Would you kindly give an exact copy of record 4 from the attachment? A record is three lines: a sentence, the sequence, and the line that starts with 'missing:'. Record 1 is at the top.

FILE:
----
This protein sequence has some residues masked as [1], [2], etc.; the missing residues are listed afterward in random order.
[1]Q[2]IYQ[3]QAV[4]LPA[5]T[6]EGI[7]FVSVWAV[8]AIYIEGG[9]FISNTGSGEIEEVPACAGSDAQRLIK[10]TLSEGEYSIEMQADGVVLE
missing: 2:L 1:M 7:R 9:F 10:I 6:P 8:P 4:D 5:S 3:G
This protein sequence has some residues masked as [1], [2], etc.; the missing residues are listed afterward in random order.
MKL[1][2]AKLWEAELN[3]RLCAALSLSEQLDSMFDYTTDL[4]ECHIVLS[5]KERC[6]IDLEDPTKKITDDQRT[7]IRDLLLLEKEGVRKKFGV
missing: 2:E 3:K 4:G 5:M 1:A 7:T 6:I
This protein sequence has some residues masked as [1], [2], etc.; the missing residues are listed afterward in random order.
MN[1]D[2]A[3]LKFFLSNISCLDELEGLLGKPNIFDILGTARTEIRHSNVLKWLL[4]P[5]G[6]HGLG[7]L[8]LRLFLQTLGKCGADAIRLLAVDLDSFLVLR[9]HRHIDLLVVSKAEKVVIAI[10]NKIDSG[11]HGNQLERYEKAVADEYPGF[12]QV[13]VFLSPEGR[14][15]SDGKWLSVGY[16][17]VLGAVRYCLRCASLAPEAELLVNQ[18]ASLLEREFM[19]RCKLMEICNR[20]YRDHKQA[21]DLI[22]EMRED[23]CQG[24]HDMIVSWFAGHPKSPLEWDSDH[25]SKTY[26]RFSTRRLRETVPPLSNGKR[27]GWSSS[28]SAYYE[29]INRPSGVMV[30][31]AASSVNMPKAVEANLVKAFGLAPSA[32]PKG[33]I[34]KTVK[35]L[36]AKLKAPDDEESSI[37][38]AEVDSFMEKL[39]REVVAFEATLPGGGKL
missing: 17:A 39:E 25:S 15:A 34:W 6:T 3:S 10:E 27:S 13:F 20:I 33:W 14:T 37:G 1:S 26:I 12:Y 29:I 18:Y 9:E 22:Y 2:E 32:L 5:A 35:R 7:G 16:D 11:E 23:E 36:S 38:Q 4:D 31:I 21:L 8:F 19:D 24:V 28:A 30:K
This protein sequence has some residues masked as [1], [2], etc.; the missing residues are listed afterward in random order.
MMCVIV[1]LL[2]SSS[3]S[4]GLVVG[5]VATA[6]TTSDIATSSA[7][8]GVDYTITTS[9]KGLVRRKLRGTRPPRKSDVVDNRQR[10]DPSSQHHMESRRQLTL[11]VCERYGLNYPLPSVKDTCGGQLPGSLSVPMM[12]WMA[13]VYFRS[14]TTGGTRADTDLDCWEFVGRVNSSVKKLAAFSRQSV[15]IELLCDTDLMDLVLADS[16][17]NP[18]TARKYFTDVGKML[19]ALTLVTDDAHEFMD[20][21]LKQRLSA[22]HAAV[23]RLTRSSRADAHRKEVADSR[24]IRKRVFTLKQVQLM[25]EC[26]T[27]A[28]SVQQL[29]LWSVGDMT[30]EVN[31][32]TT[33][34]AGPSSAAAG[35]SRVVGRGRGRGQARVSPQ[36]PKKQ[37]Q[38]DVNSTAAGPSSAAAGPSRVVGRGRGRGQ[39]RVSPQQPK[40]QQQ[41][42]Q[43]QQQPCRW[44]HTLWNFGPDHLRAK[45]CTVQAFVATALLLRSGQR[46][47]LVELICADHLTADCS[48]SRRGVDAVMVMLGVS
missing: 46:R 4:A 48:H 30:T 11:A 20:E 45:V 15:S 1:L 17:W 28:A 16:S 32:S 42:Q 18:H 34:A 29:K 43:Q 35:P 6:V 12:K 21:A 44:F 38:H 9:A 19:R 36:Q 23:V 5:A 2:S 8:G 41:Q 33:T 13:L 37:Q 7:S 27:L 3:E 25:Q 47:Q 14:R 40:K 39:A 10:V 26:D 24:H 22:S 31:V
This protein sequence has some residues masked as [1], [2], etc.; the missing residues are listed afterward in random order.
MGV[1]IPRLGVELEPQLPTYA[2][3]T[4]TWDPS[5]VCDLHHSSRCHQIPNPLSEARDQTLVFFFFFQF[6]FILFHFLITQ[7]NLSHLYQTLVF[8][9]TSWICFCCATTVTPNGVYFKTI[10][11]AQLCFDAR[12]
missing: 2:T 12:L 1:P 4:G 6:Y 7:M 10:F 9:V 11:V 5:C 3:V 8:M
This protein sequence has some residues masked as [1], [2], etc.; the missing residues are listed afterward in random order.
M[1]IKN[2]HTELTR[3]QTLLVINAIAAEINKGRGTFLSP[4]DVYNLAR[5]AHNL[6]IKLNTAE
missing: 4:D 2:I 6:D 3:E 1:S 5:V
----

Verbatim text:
This protein sequence has some residues masked as [1], [2], etc.; the missing residues are listed afterward in random order.
MMCVIV[1]LL[2]SSS[3]S[4]GLVVG[5]VATA[6]TTSDIATSSA[7][8]GVDYTITTS[9]KGLVRRKLRGTRPPRKSDVVDNRQR[10]DPSSQHHMESRRQLTL[11]VCERYGLNYPLPSVKDTCGGQLPGSLSVPMM[12]WMA[13]VYFRS[14]TTGGTRADTDLDCWEFVGRVNSSVKKLAAFSRQSV[15]IELLCDTDLMDLVLADS[16][17]NP[18]TARKYFTDVGKML[19]ALTLVTDDAHEFMD[20][21]LKQRLSA[22]HAAV[23]RLTRSSRADAHRKEVADSR[24]IRKRVFTLKQVQLM[25]EC[26]T[27]A[28]SVQQL[29]LWSVGDMT[30]EVN[31][32]TT[33][34]AGPSSAAAG[35]SRVVGRGRGRGQARVSPQ[36]PKKQ[37]Q[38]DVNSTAAGPSSAAAGPSRVVGRGRGRGQ[39]RVSPQQPK[40]QQQ[41][42]Q[43]QQQPCRW[44]HTLWNFGPDHLRAK[45]CTVQAFVATALLLRSGQR[46][47]LVELICADHLTADCS[48]SRRGVDAVMVMLGVS
missing: 46:R 4:A 48:H 30:T 11:A 20:E 45:V 15:S 1:L 17:W 28:A 16:S 32:S 42:Q 18:H 34:A 29:K 43:Q 35:P 6:V 12:K 21:A 44:F 38:H 9:A 19:R 36:Q 23:V 5:A 2:S 8:G 41:Q 33:T 13:L 37:Q 7:S 27:L 3:E 25:Q 47:Q 14:R 40:K 39:A 10:V 26:D 24:H 22:S 31:V